5 Disaster Recovery Myths

01/25/2013 | By Janelle Penny

Make no mistake – FMs are critical players before and after catastrophes

Is your facility ready to weather a disaster?

Most FMs would answer yes, but most of them would be wrong. Preparation doesn’t stop at testing the alarm systems. In fact, the law requires much more emergency planning than many realize.

No one is safe from disaster – not even you. Make sure your facility is truly prepared for the worst by avoiding these five pitfalls.

1) You’re Not at Risk
It’s tempting to think that your facility is somehow immune to disasters and other emergencies if it’s never been affected by a large-scale adverse event before. The truth is that every building is in harm’s way. Understanding the risks you face will go a long way toward keeping your occupants safe and minimizing damage to your business.

As you review your plans, consider your vulnerability to all three disaster types:

Natural: A naturally occurring disaster is likely the most familiar – certainly you already know if your facility is located near a fault or inside Tornado Alley. This could include anything from weather phenomena to insect infestations or disease outbreaks.

Man-made: This category includes both intentional and accidental hazards that become larger disasters if they aren’t addressed properly. Crimes and terrorism are man-made disasters, as is civil disorder because it can escalate into destructive behavior.

Technological: Many technological disasters are hybrids incorporating elements of natural and man-made hazards – for example, an extended power outage caused by a weather event (natural) may lead to civil disorder (man-made) if the problem cannot be addressed quickly. Other technological disasters include structural collapses and hazardous material exposures.

Not preparing for these contingencies can leave you in a tight spot. On March 17, 2000, lightning struck a high-voltage electricity line in Albuquerque, NM, starting a fire at a Royal Philips Electronics manufacturing plant. Philips techs put out the fire in short order, but the materials to make chips for several thousand cell phones were destroyed. The aftermath is a textbook example of the value of emergency preparation.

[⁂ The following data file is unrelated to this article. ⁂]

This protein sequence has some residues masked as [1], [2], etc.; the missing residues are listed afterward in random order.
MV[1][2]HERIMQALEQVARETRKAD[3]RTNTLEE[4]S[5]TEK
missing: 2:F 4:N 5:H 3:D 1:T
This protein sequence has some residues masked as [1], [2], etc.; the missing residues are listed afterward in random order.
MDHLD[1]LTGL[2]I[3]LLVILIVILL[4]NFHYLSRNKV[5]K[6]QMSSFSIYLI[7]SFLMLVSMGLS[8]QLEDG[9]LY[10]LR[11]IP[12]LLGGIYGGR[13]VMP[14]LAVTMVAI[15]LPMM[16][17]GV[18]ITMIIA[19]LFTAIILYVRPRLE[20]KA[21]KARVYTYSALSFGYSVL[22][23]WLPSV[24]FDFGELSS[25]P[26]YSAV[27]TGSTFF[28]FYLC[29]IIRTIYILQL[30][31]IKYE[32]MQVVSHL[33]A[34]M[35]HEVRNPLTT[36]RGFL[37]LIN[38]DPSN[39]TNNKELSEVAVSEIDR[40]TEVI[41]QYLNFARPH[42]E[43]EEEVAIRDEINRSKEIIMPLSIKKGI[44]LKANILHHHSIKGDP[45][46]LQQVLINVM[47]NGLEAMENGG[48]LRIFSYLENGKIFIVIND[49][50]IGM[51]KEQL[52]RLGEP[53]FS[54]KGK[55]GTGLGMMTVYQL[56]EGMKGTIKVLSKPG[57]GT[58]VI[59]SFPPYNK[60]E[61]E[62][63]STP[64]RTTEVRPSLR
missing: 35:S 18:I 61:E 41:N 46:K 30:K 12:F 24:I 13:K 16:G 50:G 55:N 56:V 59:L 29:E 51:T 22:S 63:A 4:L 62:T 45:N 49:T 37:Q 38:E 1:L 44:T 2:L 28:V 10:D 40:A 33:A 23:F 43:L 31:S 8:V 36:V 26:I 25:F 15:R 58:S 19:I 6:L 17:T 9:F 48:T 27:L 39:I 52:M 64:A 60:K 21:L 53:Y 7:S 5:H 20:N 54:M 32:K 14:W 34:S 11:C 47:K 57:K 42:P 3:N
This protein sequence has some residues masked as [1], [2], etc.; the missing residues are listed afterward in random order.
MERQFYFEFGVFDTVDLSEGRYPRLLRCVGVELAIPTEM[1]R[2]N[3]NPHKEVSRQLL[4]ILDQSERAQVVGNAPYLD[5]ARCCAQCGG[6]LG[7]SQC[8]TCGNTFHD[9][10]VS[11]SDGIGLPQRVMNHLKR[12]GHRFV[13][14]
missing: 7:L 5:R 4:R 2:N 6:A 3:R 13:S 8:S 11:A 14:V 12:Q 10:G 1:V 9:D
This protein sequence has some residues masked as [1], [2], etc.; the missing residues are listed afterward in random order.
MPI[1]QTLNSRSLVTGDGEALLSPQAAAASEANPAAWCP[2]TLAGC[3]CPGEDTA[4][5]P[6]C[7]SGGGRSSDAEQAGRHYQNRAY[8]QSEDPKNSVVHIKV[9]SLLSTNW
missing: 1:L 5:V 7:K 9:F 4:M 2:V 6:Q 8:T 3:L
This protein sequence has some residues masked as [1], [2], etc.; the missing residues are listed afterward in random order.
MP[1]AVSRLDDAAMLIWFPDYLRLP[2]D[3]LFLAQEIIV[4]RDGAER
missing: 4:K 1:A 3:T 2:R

The two biggest customers of this Philips branch were Nokia and Ericsson, which were in direct competition with each other. Philips thought the cleanup would take about a week and promised both companies that their orders would be filled first when the plant was ready to produce again.

Nokia executive engineers turned toward their predetermined response plan and split into three teams that developed alternative manufacturing plans, redesigned some chips so they could be produced in other plants, and sought alternative manufacturers. This reduced some of the pressure on Philips, where leaders had realized the projected one-week cleanup would take closer to six weeks instead.

Philips stayed in business, but their success up until that point meant that they had sacrificed surplus capacity in the name of increasing production and performance. When the fire hit, everyone involved had to scramble to develop a solution for Nokia instead of relying on a contingency plan.

As for Nokia’s competitor? It reported divisional annual losses of $1.68 billion that July, outsourced manufacturing to Flextronics, and merged with Sony the next year. “Nobody has an Ericsson phone anymore,” notes Al Berman, executive director of the Disaster Recovery Institute.

The Philips fire was contained in 10 minutes, but caused billions of dollars in damage beyond what the fire touched. What would you do if your facility suffered a similar fate? Are you prepared to relocate or coordinate recovery with guests, tenants, or customers if you lose capacity?

“Successful recoveries are all about preparation – knowing the resources you need, where they can be acquired, and how well you can perform using limited resources,” Berman adds. “The Wall Street Journal was literally blown out of the World Trade Center on 9/11. They lost the facility for editorial and advertising, but on Sept. 12, the Wall Street Journal was sitting on my driveway. It was all about preparation and understanding the alternatives.”

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